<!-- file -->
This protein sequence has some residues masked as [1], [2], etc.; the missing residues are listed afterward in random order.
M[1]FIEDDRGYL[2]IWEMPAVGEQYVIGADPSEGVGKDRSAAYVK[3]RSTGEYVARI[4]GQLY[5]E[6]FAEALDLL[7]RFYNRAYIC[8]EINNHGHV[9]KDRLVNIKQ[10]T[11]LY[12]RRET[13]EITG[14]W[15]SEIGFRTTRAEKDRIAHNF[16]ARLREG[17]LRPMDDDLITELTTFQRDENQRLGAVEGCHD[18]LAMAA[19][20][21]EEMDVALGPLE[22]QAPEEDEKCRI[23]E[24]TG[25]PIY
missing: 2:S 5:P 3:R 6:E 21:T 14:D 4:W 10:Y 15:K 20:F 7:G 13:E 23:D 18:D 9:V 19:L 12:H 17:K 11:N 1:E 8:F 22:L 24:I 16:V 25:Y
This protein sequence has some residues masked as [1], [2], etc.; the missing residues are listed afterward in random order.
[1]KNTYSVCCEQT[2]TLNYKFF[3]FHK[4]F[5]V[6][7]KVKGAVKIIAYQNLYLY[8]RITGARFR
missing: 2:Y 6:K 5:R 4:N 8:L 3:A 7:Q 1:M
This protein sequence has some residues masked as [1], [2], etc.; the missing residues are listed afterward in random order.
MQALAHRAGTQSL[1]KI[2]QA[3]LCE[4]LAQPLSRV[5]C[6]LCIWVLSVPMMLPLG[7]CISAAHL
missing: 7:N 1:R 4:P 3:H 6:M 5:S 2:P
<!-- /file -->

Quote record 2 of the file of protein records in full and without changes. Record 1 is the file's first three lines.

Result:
This protein sequence has some residues masked as [1], [2], etc.; the missing residues are listed afterward in random order.
[1]KNTYSVCCEQT[2]TLNYKFF[3]FHK[4]F[5]V[6][7]KVKGAVKIIAYQNLYLY[8]RITGARFR
missing: 2:Y 6:K 5:R 4:N 8:L 3:A 7:Q 1:M